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Microsoft Wins Record Amount from Hotmail Spammer 79

mytrip writes to tell us is reporting that Microsoft has won a record $87,177 against spammer Paul Fox who used a hotmail account to direct users to his pornographic download site. From the article: "But while Microsoft has clearly won, the case highlights a failure in the British legal system to tackle spam. Despite efforts by the Information Commissioner's Office to gain power from the Department of Trade & Industry to deal with spam, Information Commissioner Richard Thomas remains hamstrung."
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Microsoft Wins Record Amount from Hotmail Spammer

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  • Spam! I get jokes! Perhaps the pig icon should be in a blanket though.
    • by Sabaki ( 531686 )
      Or a poke.
    • Blanket? C'mon, you can do better:

      • in a donut shop
      • swinging on a star
      • on a spit
      • sliced, cured and put in a barrel in Ted Stevens' office, along with all the other pork
      • cleared for takeoff now that Microsoft announced [] it wouldn't enforce patents
      • etc...
  • Despite efforts by the Information Commissioner's Office to gain power from the Department of Trade & Industry to deal with spam, Information Commissioner Richard Thomas remains hamstrung.

    Sounds like Information Commissioner Richard Thomas is into the kinky stuff. That's why there's no action on this topic.
    • Re: (Score:1, Offtopic)

      by geekoid ( 135745 )
      I hate it when I get Hamstrung while playing WoW during PvP!
    • The missing line from the summary is:

      "Because Thomas' office can only deal with spam originating in the United Kingdom.."

      They should wave the white flag. I don't see any incentive to pursue prosecutions with this restriction and those penalties.

    • For what it's worth, our Information Commissioner is one of all-too-few good guys holding public office in the UK. He and his department have very consistently acted in the public interest, even when it meant directly opposing government policy over things like ID cards, or telling the government that freedom of information requests could not be dodged on technicalities (as with some MPs' expenses just this week). They also provide genuinely helpful guidance, e.g., on their web site there's a simple interac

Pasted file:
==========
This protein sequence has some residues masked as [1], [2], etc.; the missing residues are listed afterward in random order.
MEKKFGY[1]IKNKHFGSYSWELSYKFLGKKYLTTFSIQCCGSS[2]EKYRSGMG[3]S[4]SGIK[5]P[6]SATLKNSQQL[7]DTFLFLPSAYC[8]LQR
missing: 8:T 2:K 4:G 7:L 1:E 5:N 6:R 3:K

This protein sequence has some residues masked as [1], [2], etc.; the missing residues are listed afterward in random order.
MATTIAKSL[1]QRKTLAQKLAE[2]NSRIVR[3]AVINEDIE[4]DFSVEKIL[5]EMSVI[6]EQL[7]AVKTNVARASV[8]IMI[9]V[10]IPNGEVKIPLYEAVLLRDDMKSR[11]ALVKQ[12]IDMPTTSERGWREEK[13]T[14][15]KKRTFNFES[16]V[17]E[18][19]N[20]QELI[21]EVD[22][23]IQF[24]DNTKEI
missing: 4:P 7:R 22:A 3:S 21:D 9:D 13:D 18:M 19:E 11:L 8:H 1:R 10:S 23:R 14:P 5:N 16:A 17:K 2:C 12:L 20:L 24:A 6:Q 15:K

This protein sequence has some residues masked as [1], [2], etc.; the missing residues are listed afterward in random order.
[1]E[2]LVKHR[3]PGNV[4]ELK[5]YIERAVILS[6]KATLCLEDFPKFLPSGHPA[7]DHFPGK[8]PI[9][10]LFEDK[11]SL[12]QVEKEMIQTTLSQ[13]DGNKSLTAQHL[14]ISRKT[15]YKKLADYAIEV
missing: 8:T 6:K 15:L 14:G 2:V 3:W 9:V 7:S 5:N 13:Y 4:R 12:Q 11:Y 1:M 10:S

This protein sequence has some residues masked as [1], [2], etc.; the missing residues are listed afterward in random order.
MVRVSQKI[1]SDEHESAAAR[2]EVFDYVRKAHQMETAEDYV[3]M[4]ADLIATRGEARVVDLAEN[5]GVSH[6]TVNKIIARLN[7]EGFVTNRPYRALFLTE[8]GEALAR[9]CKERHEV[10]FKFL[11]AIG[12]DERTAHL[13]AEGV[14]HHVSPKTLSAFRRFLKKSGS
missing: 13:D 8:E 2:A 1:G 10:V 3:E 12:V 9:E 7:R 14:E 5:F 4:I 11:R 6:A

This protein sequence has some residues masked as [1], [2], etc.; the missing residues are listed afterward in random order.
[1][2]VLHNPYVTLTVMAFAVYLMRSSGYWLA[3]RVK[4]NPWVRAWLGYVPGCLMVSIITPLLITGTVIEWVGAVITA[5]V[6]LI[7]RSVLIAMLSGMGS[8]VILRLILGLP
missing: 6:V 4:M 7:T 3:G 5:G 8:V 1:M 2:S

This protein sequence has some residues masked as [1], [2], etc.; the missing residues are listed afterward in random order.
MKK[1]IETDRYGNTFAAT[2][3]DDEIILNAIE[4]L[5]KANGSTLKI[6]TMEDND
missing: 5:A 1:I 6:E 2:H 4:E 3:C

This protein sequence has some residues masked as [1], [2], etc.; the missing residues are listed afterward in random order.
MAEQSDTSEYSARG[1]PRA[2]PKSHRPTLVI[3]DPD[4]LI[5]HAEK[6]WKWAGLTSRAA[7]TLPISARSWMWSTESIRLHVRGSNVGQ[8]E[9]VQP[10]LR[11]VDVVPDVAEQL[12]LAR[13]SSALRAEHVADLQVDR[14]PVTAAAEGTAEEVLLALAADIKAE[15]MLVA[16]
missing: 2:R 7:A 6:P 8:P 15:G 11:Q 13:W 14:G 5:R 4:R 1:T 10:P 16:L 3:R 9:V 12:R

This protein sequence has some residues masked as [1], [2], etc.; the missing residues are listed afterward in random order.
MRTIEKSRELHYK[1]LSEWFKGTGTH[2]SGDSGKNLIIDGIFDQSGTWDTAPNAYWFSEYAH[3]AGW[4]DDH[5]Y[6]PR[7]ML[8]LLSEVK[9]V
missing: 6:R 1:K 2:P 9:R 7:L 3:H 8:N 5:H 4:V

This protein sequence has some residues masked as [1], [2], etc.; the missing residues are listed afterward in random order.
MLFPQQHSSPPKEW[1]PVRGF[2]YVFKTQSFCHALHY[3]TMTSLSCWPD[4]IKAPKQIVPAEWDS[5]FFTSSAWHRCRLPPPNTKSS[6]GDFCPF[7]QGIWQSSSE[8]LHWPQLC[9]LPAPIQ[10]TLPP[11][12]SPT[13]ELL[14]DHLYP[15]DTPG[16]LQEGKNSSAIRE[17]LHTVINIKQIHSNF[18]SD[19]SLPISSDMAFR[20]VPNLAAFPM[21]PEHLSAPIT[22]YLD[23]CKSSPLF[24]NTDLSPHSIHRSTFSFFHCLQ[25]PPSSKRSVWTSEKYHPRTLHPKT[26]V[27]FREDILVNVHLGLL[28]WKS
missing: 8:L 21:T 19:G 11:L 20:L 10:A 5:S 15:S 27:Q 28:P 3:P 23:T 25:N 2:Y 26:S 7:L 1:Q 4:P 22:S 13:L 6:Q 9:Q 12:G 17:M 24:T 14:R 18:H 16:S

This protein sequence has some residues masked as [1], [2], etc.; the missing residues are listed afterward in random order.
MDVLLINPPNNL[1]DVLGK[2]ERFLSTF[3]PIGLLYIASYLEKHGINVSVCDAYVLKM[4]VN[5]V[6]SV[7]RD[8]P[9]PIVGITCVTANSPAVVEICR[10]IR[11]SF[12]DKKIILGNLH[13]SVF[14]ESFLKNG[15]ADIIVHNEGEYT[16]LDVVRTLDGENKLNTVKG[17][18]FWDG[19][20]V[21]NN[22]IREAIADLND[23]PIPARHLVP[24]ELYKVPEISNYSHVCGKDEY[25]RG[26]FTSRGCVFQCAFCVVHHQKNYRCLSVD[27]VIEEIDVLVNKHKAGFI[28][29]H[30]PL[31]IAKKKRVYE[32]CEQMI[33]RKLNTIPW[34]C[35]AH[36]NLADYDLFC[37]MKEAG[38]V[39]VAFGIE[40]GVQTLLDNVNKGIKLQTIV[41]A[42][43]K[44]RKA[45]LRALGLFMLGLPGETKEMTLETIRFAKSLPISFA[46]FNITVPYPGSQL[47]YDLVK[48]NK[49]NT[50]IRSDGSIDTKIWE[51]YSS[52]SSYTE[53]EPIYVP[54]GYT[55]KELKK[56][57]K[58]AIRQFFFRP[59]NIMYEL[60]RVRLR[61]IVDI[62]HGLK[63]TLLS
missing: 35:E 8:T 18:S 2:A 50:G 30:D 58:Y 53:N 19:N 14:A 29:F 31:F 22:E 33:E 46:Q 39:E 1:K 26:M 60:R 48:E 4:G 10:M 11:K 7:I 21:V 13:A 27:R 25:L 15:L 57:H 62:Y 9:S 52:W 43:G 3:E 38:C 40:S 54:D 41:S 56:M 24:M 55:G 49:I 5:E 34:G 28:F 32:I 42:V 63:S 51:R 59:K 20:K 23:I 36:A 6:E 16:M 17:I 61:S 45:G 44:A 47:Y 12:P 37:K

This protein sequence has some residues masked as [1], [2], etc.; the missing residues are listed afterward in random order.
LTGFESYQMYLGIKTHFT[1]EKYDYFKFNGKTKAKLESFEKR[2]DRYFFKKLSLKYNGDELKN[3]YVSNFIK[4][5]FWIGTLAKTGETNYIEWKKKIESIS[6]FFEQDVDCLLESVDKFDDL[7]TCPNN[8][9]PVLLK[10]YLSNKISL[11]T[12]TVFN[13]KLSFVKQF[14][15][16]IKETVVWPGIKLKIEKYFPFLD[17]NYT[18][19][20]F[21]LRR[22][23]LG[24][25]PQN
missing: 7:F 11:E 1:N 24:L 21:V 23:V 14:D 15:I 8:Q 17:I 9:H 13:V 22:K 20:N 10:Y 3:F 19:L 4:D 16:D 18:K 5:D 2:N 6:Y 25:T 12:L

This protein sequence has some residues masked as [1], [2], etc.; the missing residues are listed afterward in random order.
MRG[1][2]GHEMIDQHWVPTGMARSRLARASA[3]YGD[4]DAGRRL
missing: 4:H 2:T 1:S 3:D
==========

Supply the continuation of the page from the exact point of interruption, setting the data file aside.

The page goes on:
• Okay - so earlier today I posted [] about testing weapons on spammers... and Microsoft... this is creepy.
  • by HatchedEggs ( 1002127 ) on Wednesday September 13, 2006 @06:38PM (#16099994) Homepage Journal
    Sooo basically the Spammer had to pay 1/10th what he earned doing all that spamming? Say it ain't so!

    If they really step it up and go at him perhaps they'll take away his tinker toys.
  • Not nearly enough. (Score:5, Insightful)

    by jcr ( 53032 ) < .ta. .rcj.> on Wednesday September 13, 2006 @06:44PM (#16100048) Journal
    As long as the penalties for spamming are less than the spammer's seeing in revenues, this shit is just going to keep piling up. I vote for flogging the bastard.

    • But don't most people survive flogging?
    • by Zocalo ( 252965 )
      Oh yes, flogging as a punishment. That'll work. I can just picture my inbox overflowing with S&M porn with genuine contact details included to "aid" law enforcement. The irony is that would probably make it CAN-SPAM compliant and there would be nothing anyone could do about it an updated "Think-of-the-Children-SPAM" law got passed.
    • by jd ( 1658 ) <> on Wednesday September 13, 2006 @07:21PM (#16100234) Homepage Journal
      In England, it is a legal requirement that all makes over the age of 12 practice with the longbow. This qualifies you to be a debt collector in cases of spammer bankrupcy.
      • This is partially true, it is actually not a national law anymore, but is down to specific local laws. There are still some parts of England where the law has yet to be repealed, even though it was written in 1363 by King Edward III. Cue the 'Nothing to worry about if you have nothing to hide' speak, as if you are in those areas and dont practice longbow on sundays, you indeed have something to hide!
        • Of course, with sufficient longbow practice, a bit of justice against spammers (technically outside the legal system) becomes possible...
        • by Cederic ( 9623 )